Don't feel stupid if you've ever seen a news story about a terrible drought, then turned to your computer to see your pretty ocean beach screensaver and thought, "Why don't they just use that?"
Of course, within a moment, you probably made a few points to yourself. One, the sea is salty. Two, salty water isn't so great for drinking or growing plants. Three, you can't just take the salt out of water, just like you couldn't dissolve the sugar out of your tea. Or can you?
Reverse osmosis is one of the processes that makes desalination (or removing salt from seawater) possible. Beyond that, reverse osmosis is used for recycling, wastewater treatment, and can even produce energy.
Water issues have become an extremely pressing global threat. With climate change comes unprecedented environmental impacts: torrential flooding in some areas, droughts in others, rising and falling sea levels. Add to that the threat of overpopulation — and the demand and pollution a swelling population brings — and water becomes one of the paramount environmental issues to watch for in the next generation.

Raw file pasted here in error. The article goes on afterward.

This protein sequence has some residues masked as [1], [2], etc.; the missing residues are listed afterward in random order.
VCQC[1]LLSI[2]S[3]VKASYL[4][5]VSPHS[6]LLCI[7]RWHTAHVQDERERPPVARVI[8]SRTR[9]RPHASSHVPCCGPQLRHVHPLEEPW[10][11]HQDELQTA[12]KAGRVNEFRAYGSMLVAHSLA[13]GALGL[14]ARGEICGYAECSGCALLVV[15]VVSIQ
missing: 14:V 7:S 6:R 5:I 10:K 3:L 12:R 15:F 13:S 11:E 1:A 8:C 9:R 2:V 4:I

Water treatment plants and systems are now adapting reverse osmosis to address some of these concerns. In Perth, Australia (notably dry and arid, yet surrounded by sea), nearly 17 percent of the area's drinking water is desalinated sea water that comes from a reverse osmosis plant [source: ExcelCalcs]. Worldwide, there are now over 22,757 desalination plants in the world, according to the International Desalination Association.
But while knowing that using a reverse osmosis membrane to convert seawater to drinking water is useful, what we really need to understand is how the heck the process occurs. Assuming that you have a fairly good grasp on the definition of "reverse," we better start by taking a look at how osmosis works before we put the two together.